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Hypertension. 1995 Sep;26(3):509-13.

Sick vessel syndrome. Recovery of atherosclerotic and hypertensive vessels.

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Department of Internal Medicine, University of Iowa College of Medicine, Iowa City 52242, USA.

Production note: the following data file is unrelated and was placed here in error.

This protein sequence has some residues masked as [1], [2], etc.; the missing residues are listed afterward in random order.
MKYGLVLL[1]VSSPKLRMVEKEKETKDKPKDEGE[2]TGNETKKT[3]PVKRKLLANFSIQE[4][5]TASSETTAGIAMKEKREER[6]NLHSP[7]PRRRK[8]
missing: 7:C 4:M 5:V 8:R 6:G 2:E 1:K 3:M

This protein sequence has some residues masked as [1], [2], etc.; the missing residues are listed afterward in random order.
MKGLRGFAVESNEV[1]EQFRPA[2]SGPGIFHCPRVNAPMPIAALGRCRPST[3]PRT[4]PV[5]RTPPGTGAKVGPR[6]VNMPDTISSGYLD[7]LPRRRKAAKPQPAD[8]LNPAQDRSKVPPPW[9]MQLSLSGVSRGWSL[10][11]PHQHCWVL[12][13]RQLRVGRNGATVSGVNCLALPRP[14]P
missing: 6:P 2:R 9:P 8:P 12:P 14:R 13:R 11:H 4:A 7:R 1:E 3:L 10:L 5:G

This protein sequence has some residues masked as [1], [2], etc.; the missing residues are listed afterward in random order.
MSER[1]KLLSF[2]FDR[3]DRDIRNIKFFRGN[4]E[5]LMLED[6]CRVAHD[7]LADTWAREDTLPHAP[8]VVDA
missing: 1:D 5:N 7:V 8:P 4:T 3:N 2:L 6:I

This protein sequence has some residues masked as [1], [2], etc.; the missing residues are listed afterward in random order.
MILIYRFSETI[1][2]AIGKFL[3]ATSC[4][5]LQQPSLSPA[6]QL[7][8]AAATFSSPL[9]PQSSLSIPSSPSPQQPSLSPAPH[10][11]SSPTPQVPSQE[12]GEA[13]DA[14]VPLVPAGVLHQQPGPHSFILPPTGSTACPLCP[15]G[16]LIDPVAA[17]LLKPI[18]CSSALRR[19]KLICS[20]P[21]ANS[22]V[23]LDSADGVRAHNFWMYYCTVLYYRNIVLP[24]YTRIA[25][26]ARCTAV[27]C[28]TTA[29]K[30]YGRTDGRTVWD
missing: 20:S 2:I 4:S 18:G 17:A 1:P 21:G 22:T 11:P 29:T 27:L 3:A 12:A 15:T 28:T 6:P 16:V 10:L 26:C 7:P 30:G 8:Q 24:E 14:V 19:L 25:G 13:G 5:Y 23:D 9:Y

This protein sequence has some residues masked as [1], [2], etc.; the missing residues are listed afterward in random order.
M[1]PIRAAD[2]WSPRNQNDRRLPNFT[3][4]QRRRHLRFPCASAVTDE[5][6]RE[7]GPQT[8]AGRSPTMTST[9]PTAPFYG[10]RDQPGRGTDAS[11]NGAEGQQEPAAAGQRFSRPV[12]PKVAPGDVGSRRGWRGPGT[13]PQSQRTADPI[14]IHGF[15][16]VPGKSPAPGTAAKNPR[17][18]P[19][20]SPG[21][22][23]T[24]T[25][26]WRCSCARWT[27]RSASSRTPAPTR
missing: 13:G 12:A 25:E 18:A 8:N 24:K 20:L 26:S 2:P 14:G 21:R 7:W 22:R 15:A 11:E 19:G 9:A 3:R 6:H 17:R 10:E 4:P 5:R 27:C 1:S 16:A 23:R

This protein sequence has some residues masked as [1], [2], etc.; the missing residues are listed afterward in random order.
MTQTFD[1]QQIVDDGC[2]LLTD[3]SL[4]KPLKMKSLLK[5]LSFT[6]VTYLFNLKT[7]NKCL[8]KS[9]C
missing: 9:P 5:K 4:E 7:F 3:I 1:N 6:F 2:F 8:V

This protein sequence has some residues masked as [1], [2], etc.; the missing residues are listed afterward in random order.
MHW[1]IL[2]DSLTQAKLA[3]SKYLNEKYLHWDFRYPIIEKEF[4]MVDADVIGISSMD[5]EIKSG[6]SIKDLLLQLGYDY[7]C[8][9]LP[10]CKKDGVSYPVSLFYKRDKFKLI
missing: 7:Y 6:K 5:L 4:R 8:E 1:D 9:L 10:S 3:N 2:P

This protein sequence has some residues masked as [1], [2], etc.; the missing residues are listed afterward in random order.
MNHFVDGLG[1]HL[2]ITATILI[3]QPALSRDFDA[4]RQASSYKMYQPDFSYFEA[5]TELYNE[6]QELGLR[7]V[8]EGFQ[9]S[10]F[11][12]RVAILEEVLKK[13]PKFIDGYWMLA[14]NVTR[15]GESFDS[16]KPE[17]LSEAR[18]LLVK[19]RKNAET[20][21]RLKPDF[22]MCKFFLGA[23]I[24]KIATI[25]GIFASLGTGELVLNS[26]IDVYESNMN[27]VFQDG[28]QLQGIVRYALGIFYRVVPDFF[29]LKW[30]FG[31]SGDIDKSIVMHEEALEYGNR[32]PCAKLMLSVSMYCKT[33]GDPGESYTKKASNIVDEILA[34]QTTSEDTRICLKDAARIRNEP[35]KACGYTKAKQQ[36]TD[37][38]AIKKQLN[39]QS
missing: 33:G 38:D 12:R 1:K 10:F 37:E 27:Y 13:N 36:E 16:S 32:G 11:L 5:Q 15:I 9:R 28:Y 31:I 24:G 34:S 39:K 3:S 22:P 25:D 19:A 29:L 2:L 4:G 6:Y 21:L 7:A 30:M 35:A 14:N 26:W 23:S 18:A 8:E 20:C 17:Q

This review describes vascular changes in atherosclerotic and hypertensive vessels as well as effects of treatment. Changes in vascular structure in both atherosclerosis and hypertension are characterized by thickening of the vessel wall and vascular "remodeling." Remodeling tends to preserve the size of the lumen in atherosclerotic vessels and results in a smaller lumen in hypertensive vessels. Changes in vascular function are characterized by preservation of smooth muscle relaxation, with the exception of activity of ATP-sensitive potassium channels, and dysfunction of endothelium. Regression of atherosclerosis, by treatment of hyperlipidemia, results in quite rapid removal of lipid from the vessel wall but with inconsistent improvement in maximal vasodilator capacity. In contrast, endothelial function improves during regression of atherosclerosis, and hyperresponsiveness to serotonin subsides rapidly. Effective treatment of hypertension produces regression of vascular hypertrophy, and some approaches (especially angiotensin-converting enzyme inhibitors) are effective in correcting vascular remodeling. Endothelium-dependent relaxation generally improves during antihypertensive treatment. Reduction in pulse pressure may be more important than reduction in mean arterial pressure in reversing the structural and functional abnormalities of hypertensive vessels.

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